Daisy Kenyon (1947).
A couple of weeks ago, when I was in New York for the Museum of the Moving Image series  based on Reinventing Hollywood, I also met with Violet Lucca, who runs the admirable Film Comment podcast . She and Imogen Sara Smith talked with me about the book. Our conversation is here .
Our session helped me to develop, somewhat babblingly, points I only touched on in the book. For example, there’s the idea that 1940s films aimed at a certain “novelistic” density (or heaviness, if you’re not sympathetic to them). That’s opposed to the fast-paced “theatricality” of many 1930s films. Of course there are exceptions, and complete outliers like The Sin of Nora Moran, a favorite of mine  that Imogen mentioned.
Likewise, I got to reemphasize how filmmakers transformed conventions from fiction, theatre, and radio. And Violet and Imogen were right to draw me out on the role of the screenwriter, which I emphasized more than in my previous research.
It was not only fun but illuminating. Violet and Imogen are very knowledgeable and offered me many good ideas that expanded or nuanced things I tried to say. For example, Violet asked whether the “competitive cooperation” of the 1940s has an echo today. That seems right. Imogen suggested that the emergence of voice-over allowed actors to develop an impassive, internalized acting style characteristic of the 1940s. I wish I’d thought of that. In fact, I wish I’d talked with this pair before I wrote the book.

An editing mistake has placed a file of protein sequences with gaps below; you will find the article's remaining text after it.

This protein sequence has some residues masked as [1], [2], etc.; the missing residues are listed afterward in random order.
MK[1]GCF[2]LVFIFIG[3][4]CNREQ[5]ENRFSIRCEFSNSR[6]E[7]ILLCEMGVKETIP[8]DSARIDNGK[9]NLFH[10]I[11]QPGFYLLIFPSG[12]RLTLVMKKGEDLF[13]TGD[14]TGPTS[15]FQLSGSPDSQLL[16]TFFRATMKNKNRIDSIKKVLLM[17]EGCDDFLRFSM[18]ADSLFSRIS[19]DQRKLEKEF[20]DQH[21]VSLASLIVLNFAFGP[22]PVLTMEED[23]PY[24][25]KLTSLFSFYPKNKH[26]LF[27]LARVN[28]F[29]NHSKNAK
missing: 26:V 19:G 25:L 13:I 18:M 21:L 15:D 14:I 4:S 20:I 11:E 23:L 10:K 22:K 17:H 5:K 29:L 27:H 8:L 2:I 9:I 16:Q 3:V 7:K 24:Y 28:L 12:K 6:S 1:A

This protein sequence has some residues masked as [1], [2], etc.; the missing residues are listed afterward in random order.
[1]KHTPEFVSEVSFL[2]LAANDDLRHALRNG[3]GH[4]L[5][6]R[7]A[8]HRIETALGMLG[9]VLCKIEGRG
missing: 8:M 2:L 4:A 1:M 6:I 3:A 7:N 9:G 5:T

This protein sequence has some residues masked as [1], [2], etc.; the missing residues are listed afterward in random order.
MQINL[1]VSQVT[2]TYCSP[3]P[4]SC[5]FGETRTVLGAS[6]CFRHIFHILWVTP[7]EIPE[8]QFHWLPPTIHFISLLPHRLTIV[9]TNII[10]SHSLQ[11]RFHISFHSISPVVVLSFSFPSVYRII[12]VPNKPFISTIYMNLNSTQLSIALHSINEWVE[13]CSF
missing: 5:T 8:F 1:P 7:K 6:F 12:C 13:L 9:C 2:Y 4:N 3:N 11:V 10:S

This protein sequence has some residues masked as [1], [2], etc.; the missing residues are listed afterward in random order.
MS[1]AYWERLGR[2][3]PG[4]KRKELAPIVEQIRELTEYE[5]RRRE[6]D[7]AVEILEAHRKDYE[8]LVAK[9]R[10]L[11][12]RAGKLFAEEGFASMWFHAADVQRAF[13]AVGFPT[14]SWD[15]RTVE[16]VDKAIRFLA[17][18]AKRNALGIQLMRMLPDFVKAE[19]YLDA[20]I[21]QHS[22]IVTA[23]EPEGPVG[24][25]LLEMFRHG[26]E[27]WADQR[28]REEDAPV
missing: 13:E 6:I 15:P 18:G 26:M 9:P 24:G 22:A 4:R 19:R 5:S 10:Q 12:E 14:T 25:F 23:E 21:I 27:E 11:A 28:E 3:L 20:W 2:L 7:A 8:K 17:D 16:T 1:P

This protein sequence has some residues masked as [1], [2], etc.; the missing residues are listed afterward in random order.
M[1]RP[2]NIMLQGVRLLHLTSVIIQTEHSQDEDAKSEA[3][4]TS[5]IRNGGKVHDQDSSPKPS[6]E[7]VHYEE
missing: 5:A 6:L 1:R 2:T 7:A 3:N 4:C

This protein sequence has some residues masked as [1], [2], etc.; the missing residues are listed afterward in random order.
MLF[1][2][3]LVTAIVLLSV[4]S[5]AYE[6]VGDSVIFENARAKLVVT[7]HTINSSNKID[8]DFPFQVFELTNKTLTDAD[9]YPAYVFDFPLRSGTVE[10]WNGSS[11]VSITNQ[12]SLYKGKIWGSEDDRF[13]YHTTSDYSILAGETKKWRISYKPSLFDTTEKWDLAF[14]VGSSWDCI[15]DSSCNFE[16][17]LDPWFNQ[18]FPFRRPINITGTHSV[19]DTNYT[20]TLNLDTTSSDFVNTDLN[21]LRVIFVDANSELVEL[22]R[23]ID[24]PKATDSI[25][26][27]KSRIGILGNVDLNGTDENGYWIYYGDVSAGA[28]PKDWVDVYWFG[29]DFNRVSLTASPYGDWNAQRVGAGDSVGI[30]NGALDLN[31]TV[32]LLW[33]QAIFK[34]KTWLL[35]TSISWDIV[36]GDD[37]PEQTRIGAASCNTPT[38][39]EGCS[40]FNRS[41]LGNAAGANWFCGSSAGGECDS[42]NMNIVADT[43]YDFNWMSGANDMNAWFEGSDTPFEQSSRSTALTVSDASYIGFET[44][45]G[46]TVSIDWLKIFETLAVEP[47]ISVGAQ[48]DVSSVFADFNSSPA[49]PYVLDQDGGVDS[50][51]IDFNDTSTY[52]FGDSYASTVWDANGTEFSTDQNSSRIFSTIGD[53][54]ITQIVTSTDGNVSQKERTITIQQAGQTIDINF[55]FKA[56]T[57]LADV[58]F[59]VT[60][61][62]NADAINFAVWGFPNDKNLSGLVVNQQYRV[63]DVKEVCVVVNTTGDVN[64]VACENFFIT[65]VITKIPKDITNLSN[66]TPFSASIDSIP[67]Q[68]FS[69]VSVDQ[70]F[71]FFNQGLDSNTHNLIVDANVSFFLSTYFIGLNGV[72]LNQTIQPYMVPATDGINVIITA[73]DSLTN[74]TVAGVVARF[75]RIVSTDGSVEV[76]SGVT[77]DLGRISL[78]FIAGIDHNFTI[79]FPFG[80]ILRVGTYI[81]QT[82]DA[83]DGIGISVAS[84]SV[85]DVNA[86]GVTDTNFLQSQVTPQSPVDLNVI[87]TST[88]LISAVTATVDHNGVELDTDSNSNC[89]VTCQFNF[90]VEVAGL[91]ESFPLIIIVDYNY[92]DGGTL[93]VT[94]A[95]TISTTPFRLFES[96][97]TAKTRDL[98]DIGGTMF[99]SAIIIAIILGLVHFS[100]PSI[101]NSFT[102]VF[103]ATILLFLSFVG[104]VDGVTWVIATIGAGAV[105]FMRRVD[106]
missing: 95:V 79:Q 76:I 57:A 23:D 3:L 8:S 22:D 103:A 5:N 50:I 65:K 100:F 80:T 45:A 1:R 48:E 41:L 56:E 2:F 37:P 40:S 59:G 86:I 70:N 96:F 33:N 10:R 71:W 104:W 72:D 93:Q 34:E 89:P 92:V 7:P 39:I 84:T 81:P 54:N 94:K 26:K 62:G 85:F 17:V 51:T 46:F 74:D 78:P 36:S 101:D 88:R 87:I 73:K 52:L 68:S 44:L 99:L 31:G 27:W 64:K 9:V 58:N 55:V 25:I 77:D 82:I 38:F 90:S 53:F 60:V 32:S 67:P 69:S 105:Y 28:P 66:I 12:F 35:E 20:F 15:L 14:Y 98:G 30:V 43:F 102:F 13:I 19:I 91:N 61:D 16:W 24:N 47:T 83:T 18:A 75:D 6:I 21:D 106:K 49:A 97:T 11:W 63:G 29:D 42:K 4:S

And yes, Daisy Kenyon is involved.
Also a click away from you is an extract from the book put up on Lapham’s Quarterly . It pulls a section from the first chapter  about how amnesia works in popular storytelling. Maybe you’ll find it interesting.
Finally, Daniel Hodges kindly spotlighted Reinventing Hollywood in his very serious, in-depth website  devoted to problems of film noir. While my book doesn’t say much about noir, since that wasn’t an operative category for creators of the period, my discussion of the woman-in-peril plot chimes with his very detailed study  of many films in this vein. In addition, Daniel offers subtle suggestions about less-discussed sources of noir visual style , and he makes a strong case for spy films  as being as important to the trend as hardboiled detective stories.
Thanks to Violet and Imogen for a very enjoyable hour, to Daniel for the link, to Lapham’s Quarterly, and to Rodney Powell and Melinda Kennedy of the University of Chicago Press.
The Sin of Nora Moran (1933).